Stan Berdell, of Kittanning, who labored with Smith in mines, said he was "real easy to work with." But Berdell said he'd heard Smith was a demanding boss later on.

"I never saw this, but some of the guys who worked for him said, 'Man, he's a tough guy to work for,' " Berdell said. ". . . He's got his own way of doing things, and that is the way he likes to do them.

On Aug. 18, 2005, at Smith No. 1 Mine, a 50-year-old pit foreman was fatally injured when his bulldozer tumbled over an embankment.

The federal Mine Safety and Health Administration cited Smith's company for two safety violations, including the operator's not wearing a seat belt. The belt "was found under the seat and appeared not to have been used for some time," a report said.

The previous year, the agency said, the mine recorded double the national rate for work days lost to injuries.

David Hankey, whose brother Donny was killed in the accident, was the only witness. Contacted for this story, he said by phone: "I can't talk about it."

Said Smith: "Don Hankey had worked for me for 16 years. He was, I think, the third employee I ever hired. . . . Mining is a dangerous business. There was a mistake there. It was made. You never get over that."

When he sold his mines in 2010, Smith said, he had 52 surface mines and seven deep mines. He was producing 100 tons of coal a month and employing 130 people.

He still owns a small trucking company and several coin-operated car washes.

His 2010 income tax return, released to The Inquirer, showed he made $22 million in 2010. His income last year was $265,0000.

Smith declined to give an estimate of his net worth. "I won't tell you," he said.

The tea party movement, which sprang up in 2009 to protest Obama's economic stimulus plan and health-care overhaul, attracted Smith.

His family had been Democrats, and as late as 2010 he was elected as a Democratic Party committeeman.

But, increasingly, he was too far right for the party.

"We tried to make him feel welcome, because he was elected, but it was a hard thing to do," recalls Rich Fink, a Democratic commissioner in Armstrong County.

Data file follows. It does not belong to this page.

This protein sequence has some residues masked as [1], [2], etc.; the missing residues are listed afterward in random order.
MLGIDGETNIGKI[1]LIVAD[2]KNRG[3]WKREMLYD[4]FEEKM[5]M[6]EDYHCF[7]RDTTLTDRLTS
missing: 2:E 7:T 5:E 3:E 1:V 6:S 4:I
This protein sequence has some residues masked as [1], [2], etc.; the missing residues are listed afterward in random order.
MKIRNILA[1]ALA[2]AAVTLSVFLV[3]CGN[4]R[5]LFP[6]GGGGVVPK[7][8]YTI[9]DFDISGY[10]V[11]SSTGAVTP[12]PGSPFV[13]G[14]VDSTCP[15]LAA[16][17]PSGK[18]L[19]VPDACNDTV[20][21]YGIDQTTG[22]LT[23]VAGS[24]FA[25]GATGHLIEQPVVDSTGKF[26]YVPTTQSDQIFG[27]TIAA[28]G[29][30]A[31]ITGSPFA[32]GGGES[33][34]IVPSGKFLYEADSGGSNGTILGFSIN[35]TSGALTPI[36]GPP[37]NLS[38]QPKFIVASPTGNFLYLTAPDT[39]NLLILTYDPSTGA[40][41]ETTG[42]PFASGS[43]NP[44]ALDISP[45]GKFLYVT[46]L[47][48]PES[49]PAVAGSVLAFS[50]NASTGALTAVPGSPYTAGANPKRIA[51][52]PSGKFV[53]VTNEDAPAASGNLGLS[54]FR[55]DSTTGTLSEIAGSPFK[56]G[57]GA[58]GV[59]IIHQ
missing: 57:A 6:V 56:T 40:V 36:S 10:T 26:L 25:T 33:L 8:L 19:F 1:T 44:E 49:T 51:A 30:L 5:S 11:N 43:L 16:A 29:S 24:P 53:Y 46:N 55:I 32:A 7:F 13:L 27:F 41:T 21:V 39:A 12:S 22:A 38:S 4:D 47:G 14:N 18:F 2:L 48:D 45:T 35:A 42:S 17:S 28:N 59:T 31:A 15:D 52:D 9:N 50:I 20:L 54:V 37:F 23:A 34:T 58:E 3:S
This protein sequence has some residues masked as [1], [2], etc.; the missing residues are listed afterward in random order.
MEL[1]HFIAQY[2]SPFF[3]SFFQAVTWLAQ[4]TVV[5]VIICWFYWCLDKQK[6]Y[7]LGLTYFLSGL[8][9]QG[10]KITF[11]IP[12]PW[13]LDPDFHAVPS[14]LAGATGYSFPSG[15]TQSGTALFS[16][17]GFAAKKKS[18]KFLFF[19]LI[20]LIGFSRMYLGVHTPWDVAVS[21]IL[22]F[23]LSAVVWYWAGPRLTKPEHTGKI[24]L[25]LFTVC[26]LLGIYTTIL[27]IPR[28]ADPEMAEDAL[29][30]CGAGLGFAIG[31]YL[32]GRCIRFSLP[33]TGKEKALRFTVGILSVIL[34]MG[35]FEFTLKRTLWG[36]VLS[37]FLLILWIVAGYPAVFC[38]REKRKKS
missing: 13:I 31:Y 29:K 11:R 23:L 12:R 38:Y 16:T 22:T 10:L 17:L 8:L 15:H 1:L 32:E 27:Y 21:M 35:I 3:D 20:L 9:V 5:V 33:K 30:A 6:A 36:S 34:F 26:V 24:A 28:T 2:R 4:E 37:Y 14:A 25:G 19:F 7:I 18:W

In August 2009, Smith had written to the Indiana Gazette that global warming was "the biggest hoax the American people have had rammed down their throats in my lifetime." He suggested government was out to "obtain control over every American."

Smith says today that Social Security and Medicare "are going to go bankrupt" and that the nation needs "to have an adult discussion" about solutions, which could include privatizing accounts for younger workers. This has opened him to the Casey charge that he would "end Medicare as we know it."

Smith proposes a flat income tax rate on workers, but no tax on investment income.

"To sum me up, what I am is God-fearing - husband, father, grandfather, farmer, business owner, pro-life, pro-Second Amendment, founder and chairman of . . . the tea party group out in Indiana and Armstrong Counties," he said in April in Philadelphia.

That was when he was running against conservatives for the GOP nomination. In the general election, he has dropped references to his tea party associations.

The Casey camp says these mark Smith as a right-winger. It has run a TV ad featuring a clinking cup and calling him "Tea Party Tom Smith."

Smith, in turn, has called Casey "Senator Zero," saying he has not passed a single bill under his name, has voted to raise the national debt seven times, and has "voted 95 percent of the time with Obama."

(The Casey camp says that 95 percent is "probably" high. In any case, it says, most votes were procedural and did not reflect Casey's differences with Obama on some issues, including China trade.)

"I'm not running away from [the tea party] at all," Smith says. ". . . I'd just rather talk about Bob Casey's record."

He promises to be an independent voice if elected.

"I don't have allegiances to parties; I am a citizen candidate," he says. "I'll work with Republicans and Democrats. We've all got to pull together here."


Tom Smith

Party: Republican.

Age: 65.

Residence: Plumcreek Township, Armstrong County.

Education: Elderton High School, Elderton.

Occupation: Owns a trucking company and several car washes; former coal-mine owner. Government experience: Member, Plumcreek Township board of supervisors, 1974-81.

Family: Wife, Saundy; seven adult children: Malinda, Allison, Jessica, Lupita, Daisy, Kimberly, Domingo.


The GOP candidate discusses the economy, Social Security, and more at www.philly.com/tomsmith


Contact Tom Infield

at 610-313-8205 or tinfield@phillynews.com, or follow on Twitter @tinfield.